During the four-year period, seven District government agencies and the Children and Youth Investment Trust Corp., a quasi public-private charitable group, awarded Peaceoholics $13.8 million for various conflict-resolution and gang-prevention initiatives.
Although the report recognizes Peaceoholics’ efforts to diffuse violence, it found numerous irregularities in how the money was awarded and managed.
Peaceoholics, founded in 2005 by Jauhar Abraham and Ronald Moten, consistently co-mingled grant monies between its bank accounts in violation of city grant procedures, according to the audit.
The organization also was unable to meet required reporting agreements and relied on basic computer banking software to try to keep tabs of taxpayers’ money.
“Peaceoholics transferred District funds between financial institutions,” the audit states. “Peaceoholics’ financial management system did not provide a written record to track specific transfers to any individual grant, sub-grant, contract or loan.”
But the audit, which was requested by D.C. Council member Yvette M. Alexander (D-Ward 7), does not conclude any city money was stolen.
Instead, Branche urges the District government to “establish standard, uniform grant agreements” and bolster monitoring so “effective” organizations such as Peaceoholics can continue to do business with the city.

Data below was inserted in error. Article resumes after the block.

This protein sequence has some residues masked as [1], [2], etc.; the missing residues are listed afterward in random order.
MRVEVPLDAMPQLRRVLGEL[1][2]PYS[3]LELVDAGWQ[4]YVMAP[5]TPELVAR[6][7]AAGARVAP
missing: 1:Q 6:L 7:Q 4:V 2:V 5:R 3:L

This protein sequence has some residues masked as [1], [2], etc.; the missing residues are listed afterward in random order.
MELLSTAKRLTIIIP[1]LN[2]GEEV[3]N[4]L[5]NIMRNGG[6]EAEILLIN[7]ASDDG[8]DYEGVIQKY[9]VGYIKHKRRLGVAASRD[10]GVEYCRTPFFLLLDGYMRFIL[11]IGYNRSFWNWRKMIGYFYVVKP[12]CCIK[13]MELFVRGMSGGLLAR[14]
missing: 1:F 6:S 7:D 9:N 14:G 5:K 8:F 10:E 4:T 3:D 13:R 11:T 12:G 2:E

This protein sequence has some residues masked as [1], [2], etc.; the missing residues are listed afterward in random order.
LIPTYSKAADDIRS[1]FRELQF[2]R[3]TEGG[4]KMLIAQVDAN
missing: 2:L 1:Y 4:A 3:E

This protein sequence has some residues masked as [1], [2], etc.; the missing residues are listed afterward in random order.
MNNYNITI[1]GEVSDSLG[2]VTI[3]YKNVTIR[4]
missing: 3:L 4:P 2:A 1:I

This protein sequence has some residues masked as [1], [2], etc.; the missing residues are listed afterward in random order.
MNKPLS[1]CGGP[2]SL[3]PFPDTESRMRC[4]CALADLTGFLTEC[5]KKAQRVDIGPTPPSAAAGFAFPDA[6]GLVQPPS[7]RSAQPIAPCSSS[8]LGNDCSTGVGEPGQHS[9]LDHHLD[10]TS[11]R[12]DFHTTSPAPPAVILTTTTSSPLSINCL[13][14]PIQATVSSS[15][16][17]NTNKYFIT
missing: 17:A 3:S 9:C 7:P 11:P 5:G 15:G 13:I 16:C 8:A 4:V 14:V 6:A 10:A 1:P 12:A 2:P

“It’s clear we didn’t steal any funds. It’s clear we didn’t misappropriate any funds, but it’s clear we made some mistakes,” Moten said. “We’ve learned from those mistakes. We will get training to clarify what we did wrong.”
Alexander requested the audit last year, when Moten was a key Fenty (D) adviser during his unsuccessful reelection bid. Alexander was a major supporter of Fenty’s opponent, Mayor Vincent C. Gray (D). Moten is now challenging Alexander in next year’s Ward 7 council race.
Branche did not pursue whether it was appropriate for Moten to have worked on Fenty’s behalf last year, saying that question was better suited for the D.C. Board of Elections and Ethics.
The audit confirmed that the Fenty administration used CYITC money for Peaceoholics, including a $360,000 grant that was not competitively bid. Peaceoholics was supposed to complete a report for CYITC, but auditors were unable to verify if it was ever done.
In all, auditors found Peaceoholics received $1.3 million in no-bid grants. When the city money arrived at the organization, some of it was transferred among “six bank accounts at two different financial institutions,” despite agreements prohibiting the co-mingling of funds.